Page 2 of 2 FirstFirst 12
Results 21 to 32 of 32

Thread: 100mm + 1.6x Crop factor not = 160mm

  1. #21

    Default

    If the distance is the same, the perspective is the same, field of view notwithstanding.

  2. #22
    Senior Member
    Join Date
    Apr 2004
    Location
    London, UK
    Posts
    2,358

    Default

    So do we shoot according to the crop factor or not?
    The equipment can only bring you so far - the rest of the photographic journey is done by you.

  3. #23
    Member
    Join Date
    Dec 2003
    Location
    CCK
    Posts
    1,051

    Default

    Quote Originally Posted by EiRiK
    OT abit...

    i assume perspective does not change on a x1.6 right?

    eg.we all know that a 100mm used on a film slr is just nice for portraits.
    but on a dslr, if i use a 60mm (x1.6=96mm) will i get the same nice portrait, perspective wise?
    or must i still use the 100mm but stand way back to shoot the portrait?

    thanks.
    Here's my understanding. If you want to keep your subject the same size in the final print (w/o cropping), and are using the same focal length lens on the camera, your shooting position will change depending on whether you are using a FF or 1.6x camera. If your shooting position changes ---> perspective also changes. Obviously, you can overcome this by shooting from the same position, and cropping the FF image by 1.6x to get the same image from the 1.6x sensor, in which case, your perspective will not change.

    Any comments from the experts?

    Here is a somewhat related article -->

    http://www.luminous-landscape.com/tutorials/dof2.shtml

    Cheers,

  4. #24

    Default

    Multiplying the focal length by 1.6x is just a gauge for what view you'll see if you've used a FF sensor/film before.

    not to be confused with DOF. DOF is not the same.

  5. #25
    Senior Member
    Join Date
    Jan 2002
    Location
    UK
    Posts
    3,911

    Default

    Another point to add. I think when you use a smaller sensor you should forget all about whether you are getting 35mm DOF, or 35mm perspective, or 35mm focal length. When you raise the camera to the eye you see what you see, and you shoot based on that.

  6. #26

    Default

    Quote Originally Posted by Belle&Sebastain
    i dun think its right, if your theroy of 'enlarging the cropped area' is true, than lots of ppl are going to complaint abt DSLR with smaller than 35mm field of view sensors makes all lenses slower by a few stops.


    OT a bit....i was fooling around with my F801 and D70 a few days ago. I noticed that at the same ISO and aperture, the F801 almost always indicates a shutter speed 1 or 0.7 stops faster than the D70.....

  7. #27
    Senior Member
    Join Date
    Jan 2002
    Location
    Singapore
    Posts
    12,938

    Default

    it might be the ISO sensitivity on the D70 is overstated.

  8. #28

    Default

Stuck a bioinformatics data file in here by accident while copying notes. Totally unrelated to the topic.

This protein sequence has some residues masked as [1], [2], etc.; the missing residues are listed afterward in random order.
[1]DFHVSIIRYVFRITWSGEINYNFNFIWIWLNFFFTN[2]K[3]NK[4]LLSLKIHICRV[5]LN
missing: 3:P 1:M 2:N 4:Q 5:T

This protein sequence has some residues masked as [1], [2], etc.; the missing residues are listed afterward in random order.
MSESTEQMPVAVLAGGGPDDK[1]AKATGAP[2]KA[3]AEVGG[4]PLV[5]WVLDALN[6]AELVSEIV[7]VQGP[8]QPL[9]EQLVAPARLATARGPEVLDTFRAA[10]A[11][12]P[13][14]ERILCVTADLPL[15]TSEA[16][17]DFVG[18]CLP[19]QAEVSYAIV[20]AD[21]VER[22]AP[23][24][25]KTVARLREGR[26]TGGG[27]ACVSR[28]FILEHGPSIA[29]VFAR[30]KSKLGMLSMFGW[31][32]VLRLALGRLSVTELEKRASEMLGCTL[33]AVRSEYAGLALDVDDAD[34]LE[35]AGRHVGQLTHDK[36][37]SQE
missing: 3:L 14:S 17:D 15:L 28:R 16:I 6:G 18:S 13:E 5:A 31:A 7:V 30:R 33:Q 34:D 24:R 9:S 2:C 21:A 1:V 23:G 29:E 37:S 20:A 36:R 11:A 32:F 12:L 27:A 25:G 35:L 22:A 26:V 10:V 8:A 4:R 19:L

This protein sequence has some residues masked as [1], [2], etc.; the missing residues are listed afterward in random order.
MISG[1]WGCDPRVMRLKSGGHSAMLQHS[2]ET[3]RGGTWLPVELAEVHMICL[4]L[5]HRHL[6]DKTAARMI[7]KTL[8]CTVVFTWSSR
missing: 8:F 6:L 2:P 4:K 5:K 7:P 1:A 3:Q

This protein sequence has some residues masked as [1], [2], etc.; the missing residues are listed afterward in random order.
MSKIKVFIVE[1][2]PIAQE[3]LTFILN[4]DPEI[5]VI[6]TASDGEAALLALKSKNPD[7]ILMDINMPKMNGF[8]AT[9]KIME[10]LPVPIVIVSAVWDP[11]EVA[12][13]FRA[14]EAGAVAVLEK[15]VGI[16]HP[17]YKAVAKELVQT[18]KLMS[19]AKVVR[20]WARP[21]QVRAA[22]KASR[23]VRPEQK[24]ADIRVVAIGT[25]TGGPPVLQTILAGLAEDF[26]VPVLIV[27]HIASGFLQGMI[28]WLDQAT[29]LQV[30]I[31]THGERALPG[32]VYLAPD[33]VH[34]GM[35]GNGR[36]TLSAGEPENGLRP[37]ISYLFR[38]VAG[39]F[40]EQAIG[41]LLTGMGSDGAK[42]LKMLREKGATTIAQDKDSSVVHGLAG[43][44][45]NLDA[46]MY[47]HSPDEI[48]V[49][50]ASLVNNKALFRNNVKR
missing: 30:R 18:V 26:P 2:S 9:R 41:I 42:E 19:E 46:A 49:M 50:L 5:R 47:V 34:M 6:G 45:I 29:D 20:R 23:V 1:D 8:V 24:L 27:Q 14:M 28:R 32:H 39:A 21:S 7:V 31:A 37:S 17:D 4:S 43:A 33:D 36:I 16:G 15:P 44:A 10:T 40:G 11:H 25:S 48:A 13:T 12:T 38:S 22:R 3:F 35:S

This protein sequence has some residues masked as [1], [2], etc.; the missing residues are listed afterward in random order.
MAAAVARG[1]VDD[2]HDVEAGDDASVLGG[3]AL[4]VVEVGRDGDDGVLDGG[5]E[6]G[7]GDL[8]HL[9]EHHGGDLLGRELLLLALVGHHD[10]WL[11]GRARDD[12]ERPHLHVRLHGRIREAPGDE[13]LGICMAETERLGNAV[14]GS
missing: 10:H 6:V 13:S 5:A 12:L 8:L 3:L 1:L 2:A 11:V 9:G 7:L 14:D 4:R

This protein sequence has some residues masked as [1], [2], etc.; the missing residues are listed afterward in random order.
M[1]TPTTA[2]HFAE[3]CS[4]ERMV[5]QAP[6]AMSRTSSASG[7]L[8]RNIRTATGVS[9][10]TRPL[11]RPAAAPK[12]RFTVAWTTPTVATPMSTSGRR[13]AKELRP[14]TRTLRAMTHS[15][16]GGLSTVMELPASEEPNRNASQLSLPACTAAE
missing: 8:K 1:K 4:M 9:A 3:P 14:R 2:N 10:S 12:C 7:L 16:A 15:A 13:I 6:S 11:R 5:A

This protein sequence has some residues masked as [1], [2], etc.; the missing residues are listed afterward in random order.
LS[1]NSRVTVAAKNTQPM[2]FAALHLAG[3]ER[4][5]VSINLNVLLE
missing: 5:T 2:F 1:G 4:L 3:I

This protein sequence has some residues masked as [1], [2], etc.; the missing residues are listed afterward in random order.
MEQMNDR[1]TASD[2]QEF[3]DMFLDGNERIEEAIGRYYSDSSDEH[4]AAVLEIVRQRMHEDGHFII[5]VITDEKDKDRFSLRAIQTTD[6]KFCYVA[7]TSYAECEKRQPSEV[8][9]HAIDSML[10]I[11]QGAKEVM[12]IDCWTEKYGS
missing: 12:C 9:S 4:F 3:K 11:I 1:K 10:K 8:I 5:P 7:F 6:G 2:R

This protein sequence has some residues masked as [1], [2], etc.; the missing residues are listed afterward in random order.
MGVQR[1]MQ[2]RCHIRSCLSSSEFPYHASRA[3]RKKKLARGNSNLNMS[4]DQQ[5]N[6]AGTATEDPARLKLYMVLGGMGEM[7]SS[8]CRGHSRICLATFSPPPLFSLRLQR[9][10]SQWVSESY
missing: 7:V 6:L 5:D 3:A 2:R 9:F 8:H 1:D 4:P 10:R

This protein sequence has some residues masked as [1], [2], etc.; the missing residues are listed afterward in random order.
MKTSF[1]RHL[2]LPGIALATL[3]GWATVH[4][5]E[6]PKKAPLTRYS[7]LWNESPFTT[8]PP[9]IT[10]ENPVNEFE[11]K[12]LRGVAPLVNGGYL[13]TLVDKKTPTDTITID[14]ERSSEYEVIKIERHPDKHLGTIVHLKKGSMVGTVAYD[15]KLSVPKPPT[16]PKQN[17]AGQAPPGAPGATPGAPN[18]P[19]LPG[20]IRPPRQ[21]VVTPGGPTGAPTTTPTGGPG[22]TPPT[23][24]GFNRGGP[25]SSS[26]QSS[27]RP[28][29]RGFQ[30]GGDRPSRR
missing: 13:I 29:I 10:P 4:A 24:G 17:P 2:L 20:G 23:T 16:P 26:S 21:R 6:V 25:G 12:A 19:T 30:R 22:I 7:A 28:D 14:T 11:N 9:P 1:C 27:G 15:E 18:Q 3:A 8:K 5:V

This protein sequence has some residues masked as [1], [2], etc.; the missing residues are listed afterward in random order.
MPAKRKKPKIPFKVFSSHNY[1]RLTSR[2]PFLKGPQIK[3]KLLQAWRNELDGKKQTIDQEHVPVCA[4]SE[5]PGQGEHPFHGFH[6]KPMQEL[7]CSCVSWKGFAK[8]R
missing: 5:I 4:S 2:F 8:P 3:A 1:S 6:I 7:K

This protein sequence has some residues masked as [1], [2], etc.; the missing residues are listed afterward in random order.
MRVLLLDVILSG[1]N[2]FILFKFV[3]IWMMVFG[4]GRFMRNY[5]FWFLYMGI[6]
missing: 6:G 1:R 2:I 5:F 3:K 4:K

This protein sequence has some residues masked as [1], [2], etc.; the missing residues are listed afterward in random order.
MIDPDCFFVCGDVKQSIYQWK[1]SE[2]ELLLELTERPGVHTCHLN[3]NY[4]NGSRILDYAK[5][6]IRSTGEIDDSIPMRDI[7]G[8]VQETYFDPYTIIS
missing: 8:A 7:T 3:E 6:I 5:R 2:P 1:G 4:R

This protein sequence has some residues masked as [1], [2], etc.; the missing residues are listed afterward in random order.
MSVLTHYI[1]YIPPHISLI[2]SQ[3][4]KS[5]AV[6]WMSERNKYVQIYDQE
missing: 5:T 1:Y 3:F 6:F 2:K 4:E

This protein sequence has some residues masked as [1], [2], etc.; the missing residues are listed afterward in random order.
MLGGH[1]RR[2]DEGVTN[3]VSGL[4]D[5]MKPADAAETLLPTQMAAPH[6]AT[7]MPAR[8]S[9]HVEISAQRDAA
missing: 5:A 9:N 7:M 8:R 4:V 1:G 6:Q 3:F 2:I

Quote Originally Posted by BurgaFlippinMan
    OT a bit....i was fooling around with my F801 and D70 a few days ago. I noticed that at the same ISO and aperture, the F801 almost always indicates a shutter speed 1 or 0.7 stops faster than the D70.....
    Were you using matrix metering? If so, its just difference in the matrix algorithm. When u spot meter, there shouldn't be any difference unless one of the meters is off.

  9. #29

    Default

    I tried Matrix and Centerweighted (F801 has no spot), and while it does occur in both modes, it happens more in Matrix than centerweighted, in which they are usually 1/3 of a stop within each other. But even if it was a difference in the algorithm, one stop is a lot don't u think?

  10. #30

    Default

    Quote Originally Posted by BurgaFlippinMan
    I tried Matrix and Centerweighted (F801 has no spot), and while it does occur in both modes, it happens more in Matrix than centerweighted, in which they are usually 1/3 of a stop within each other. But even if it was a difference in the algorithm, one stop is a lot don't u think?
    Their centerweighted weightages may not be identical either so 1/3EV variance is insignificant.

    A 1stop difference in the output of the matrix algorithm is hardly surprising given that there is abt 8yr difference in the metering tech in the f801 and the 1005RGB meter. Matrix algorithms are basically camera guesswork.

    Try metering a scene with a large patch of sky or an open patch of water, I believe the F801 should underexpose more than the D70 in those situations.

  11. #31

    Default

    I havent had the time to do as u suggested, (its early morning now), but last night i was playing with something else. I was digging through dad's old books and stuff and discovered a card sized chart with exposure settings for various low light situations. Since my bedroom is lighted by one red ceiling lamp, I guessed that my room according to the chart is a "averagely lit hotel lounge" for which the chart suggested an exposure of 1/8s @ f/3.5. Sure enough, that exposure was indicated as spot on by the F801 meter, but it was 1 stop underexposed on the D70.

  12. #32

    Default

    Quote Originally Posted by nickmak
    So do we shoot according to the crop factor or not?
    Yes, we do shoot according to crop factor. Because with the crop, u are effectively getting a longer lens. Here is something to illustrate.

    Picture A


    This was shot at 70mm on the 18-70mm DX lens

    Picture B


    This was shot at 18mm on the same lens from the SAME SUBJECT TO LENS DISTANCE and then cropped later to achieve the same FOV as the 70mm shot.

    There is no difference in perspective between the two.

Page 2 of 2 FirstFirst 12

Bookmarks

Posting Permissions

  • You may not post new threads
  • You may not post replies
  • You may not post attachments
  • You may not edit your posts
  •